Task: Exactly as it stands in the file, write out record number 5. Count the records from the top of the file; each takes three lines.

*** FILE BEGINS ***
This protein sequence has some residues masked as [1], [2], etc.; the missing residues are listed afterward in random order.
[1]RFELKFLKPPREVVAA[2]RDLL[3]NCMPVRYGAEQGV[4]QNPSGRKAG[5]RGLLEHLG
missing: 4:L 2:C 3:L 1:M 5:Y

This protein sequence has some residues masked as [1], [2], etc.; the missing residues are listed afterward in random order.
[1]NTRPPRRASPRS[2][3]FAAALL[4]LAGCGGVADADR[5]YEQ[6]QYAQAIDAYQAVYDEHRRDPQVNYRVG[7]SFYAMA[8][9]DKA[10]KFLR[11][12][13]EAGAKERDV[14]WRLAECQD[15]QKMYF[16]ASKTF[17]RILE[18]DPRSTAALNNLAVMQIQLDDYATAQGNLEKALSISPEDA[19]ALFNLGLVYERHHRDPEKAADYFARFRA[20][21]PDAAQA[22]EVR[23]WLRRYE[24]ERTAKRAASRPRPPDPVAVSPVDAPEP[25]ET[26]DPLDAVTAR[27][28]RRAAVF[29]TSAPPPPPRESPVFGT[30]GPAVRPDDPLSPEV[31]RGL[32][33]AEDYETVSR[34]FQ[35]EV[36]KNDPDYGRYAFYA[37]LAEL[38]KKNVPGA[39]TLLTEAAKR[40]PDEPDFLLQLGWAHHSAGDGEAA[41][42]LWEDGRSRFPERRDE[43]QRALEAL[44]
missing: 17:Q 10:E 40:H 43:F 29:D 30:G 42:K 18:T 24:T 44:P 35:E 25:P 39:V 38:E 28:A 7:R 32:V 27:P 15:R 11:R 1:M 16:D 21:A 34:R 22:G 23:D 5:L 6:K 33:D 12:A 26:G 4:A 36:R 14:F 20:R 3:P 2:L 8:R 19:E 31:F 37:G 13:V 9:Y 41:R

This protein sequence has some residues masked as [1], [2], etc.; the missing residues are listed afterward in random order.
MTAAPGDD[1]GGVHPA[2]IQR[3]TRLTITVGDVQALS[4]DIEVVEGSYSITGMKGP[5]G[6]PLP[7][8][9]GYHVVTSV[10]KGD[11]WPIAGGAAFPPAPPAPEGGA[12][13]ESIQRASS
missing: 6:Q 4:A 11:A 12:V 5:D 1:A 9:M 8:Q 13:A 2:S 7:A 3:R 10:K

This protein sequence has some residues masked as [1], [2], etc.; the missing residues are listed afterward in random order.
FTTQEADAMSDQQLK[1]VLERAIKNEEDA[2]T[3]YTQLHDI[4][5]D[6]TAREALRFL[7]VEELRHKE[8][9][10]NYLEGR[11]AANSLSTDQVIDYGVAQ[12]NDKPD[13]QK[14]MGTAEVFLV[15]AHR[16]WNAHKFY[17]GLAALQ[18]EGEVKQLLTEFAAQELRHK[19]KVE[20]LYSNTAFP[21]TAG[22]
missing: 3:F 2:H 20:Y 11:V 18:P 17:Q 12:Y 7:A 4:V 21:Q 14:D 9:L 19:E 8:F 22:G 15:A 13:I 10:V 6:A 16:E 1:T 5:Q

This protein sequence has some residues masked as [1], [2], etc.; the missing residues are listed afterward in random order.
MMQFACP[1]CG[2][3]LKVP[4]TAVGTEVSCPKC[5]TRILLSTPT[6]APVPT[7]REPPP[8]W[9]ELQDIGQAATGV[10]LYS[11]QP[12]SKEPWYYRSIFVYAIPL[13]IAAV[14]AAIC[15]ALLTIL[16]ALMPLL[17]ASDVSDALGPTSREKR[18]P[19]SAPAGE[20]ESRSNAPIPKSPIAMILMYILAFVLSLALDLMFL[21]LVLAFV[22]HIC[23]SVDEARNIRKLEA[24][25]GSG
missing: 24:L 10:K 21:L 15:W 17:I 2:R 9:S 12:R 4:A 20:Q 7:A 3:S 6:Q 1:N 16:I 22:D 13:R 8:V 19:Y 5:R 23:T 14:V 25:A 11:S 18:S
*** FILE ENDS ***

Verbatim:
This protein sequence has some residues masked as [1], [2], etc.; the missing residues are listed afterward in random order.
MMQFACP[1]CG[2][3]LKVP[4]TAVGTEVSCPKC[5]TRILLSTPT[6]APVPT[7]REPPP[8]W[9]ELQDIGQAATGV[10]LYS[11]QP[12]SKEPWYYRSIFVYAIPL[13]IAAV[14]AAIC[15]ALLTIL[16]ALMPLL[17]ASDVSDALGPTSREKR[18]P[19]SAPAGE[20]ESRSNAPIPKSPIAMILMYILAFVLSLALDLMFL[21]LVLAFV[22]HIC[23]SVDEARNIRKLEA[24][25]GSG
missing: 24:L 10:K 21:L 15:W 17:I 2:R 9:S 12:R 4:A 20:Q 7:A 3:S 6:Q 1:N 16:I 22:D 13:R 8:V 19:Y 5:R 23:T 14:V 25:A 11:S 18:S